Twelve weeks of San Francisco and not one blog post?! It wasn’t a lack of inspiration. Neither a writers’ block. It was a lesson my daughters of two and four taught me. And it was a good one…
Upon our arrival in San Francisco with two little girls, I started nervously looking for a “structured life”. I knew then already that these three months would not be our last in San Francisco, I knew our life in the next years would involve a lot of traveling between Germany and the US. I was convinced I needed to organise our time in San Francisco as well as our time at home; having a preschool, babysit services and hobbies. That’s where they would meet friends, where they would learn to understand the language and where they would feel well – by having a daily plan.
It didn’t turn out that way. Finding a preschool in a city as San Francisco is already hard for locals, so let’s not even discuss temporarily residents. When I did found a private preschool wanting to host my girls, I felt bad – putting them five days a week in a system where even the youngest one already had to sit down and learn how to write numbers? Off course, there was play time, but there was also a lot of learning already – in the middle of a strange city and a language they did not understand. I decided to look into other activities.
Taking our time – just because there was nothing else to do
So, we started hanging around – me and the girls. Walking the streets in the middle of a city we did not know. Just taking our time, because we did not have anything else to do. And then this happens:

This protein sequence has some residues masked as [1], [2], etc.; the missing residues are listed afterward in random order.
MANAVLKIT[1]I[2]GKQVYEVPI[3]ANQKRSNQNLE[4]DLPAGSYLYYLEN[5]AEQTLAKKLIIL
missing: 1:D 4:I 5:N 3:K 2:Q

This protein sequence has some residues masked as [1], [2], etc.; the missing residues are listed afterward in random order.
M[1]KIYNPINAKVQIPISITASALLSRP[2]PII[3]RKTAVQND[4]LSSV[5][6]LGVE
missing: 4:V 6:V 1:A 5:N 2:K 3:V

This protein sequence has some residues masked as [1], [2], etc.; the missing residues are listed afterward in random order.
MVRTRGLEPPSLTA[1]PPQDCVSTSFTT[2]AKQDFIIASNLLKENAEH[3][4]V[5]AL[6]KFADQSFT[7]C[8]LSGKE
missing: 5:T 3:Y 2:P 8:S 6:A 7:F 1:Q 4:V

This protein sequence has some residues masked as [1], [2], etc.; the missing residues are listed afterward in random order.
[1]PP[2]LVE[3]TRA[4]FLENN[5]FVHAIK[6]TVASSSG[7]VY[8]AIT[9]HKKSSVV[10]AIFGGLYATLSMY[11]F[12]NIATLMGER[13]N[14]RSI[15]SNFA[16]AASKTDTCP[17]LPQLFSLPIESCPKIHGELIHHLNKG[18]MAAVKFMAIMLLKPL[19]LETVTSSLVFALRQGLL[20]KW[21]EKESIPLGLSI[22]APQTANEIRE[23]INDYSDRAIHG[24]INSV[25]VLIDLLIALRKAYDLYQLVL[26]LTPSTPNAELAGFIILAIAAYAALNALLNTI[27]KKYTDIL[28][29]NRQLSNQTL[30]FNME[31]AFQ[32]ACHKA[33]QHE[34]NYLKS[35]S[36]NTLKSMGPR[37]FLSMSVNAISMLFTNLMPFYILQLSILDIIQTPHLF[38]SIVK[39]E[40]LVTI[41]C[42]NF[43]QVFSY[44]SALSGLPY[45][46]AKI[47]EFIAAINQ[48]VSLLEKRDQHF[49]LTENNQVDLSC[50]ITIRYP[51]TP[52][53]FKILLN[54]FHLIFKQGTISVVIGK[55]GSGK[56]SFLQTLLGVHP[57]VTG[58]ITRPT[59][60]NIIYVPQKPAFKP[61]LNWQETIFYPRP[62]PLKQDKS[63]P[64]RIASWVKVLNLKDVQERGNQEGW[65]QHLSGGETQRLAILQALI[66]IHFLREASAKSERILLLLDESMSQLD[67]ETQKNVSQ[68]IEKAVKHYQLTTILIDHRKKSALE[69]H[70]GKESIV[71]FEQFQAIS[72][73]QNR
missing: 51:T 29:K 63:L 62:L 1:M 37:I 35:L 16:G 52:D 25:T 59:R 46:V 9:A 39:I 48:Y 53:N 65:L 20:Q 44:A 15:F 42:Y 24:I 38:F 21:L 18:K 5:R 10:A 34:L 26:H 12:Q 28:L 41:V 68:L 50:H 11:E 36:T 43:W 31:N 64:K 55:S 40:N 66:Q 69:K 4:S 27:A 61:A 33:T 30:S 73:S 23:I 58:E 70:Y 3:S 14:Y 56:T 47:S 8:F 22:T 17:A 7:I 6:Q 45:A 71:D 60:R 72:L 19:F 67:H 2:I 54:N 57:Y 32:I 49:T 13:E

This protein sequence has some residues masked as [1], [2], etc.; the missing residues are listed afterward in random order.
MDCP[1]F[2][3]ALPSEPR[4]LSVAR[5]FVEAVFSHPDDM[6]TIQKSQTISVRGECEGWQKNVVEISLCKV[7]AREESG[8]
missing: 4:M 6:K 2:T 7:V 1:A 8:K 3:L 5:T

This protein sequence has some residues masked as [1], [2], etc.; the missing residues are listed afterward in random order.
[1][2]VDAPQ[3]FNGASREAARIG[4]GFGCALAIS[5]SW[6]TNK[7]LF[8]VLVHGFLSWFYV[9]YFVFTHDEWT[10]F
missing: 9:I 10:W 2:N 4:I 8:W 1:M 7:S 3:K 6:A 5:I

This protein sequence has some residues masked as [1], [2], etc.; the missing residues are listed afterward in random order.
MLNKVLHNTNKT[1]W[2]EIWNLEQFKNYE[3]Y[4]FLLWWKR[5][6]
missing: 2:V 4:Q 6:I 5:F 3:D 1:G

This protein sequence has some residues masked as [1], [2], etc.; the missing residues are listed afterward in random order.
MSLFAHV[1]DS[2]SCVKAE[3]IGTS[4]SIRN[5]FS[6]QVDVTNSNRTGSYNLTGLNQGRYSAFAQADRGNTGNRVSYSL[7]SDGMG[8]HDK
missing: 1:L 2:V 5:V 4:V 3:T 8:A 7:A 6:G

Walking down the street, I take out a magazine of a newspaper stand. “Mummy, what are you doing?”, asks my four year old. “Remember what mummy does for work? I’m writing. And by reading magazines and newspapers, I get inspired. I get new ideas.” We sit down in the grass and I show her my magazine. I show her the newspaper stand and explain her how it works. I talk. She looks at me, and suddenly she takes my hand and says: “Mummy, do you know how much I love you? I love you so much.”
I have been thinking a lot about it. Why did she tell me that in this moment? And I think I understand.
In our daily life with a daily plan, there is so little time to sit down in the grass to explain simple things. Off course, I do try to take as much quality time with them as possible – and I am convinced I have found a work-life balance to do so. I am always there when they return from Kindergarten, doing the rest of my work in the evening. But I am not always there. There’s a play date we have to run to, or ballet. There’s a swim course where I need to bring them, but I first have to get the swim gear out. If we want to go for a pick-nick, I have to run around and pack food and blankets and… Even if we want to hang out at home, I see things I need to clean up or wash.
Not here. Not during our time in San Francisco. I wanted a plan, but it did not work out that way. And this little four-year old girl is teaching me that’s a good thing. For all of us. I have the time – or if you want, take the time – to sit down in the grass and answer every little question my girls have.
It was only after reading a blog post weeks later, that I learned there is a definition for this; slow parenting. After twelve weeks, I feel really happy. We’re back in Germany and I can see how my girls have grown through our trip. I can feel how I have grown. How much I have learned about them; how much better I know them now. I am so surprised to realise how little we know about our children, running through our day.
I looked so much forward going home again, but after a week I miss the time I had with them. Without any appointments, taking our time for everything. I give my best to do the same here, but I can feel how difficult it is. After Kindergarten, a play-date or a ballet course, dinner, bathing and bed-time, it is so difficult to give them that one thing what is good for all of us; time.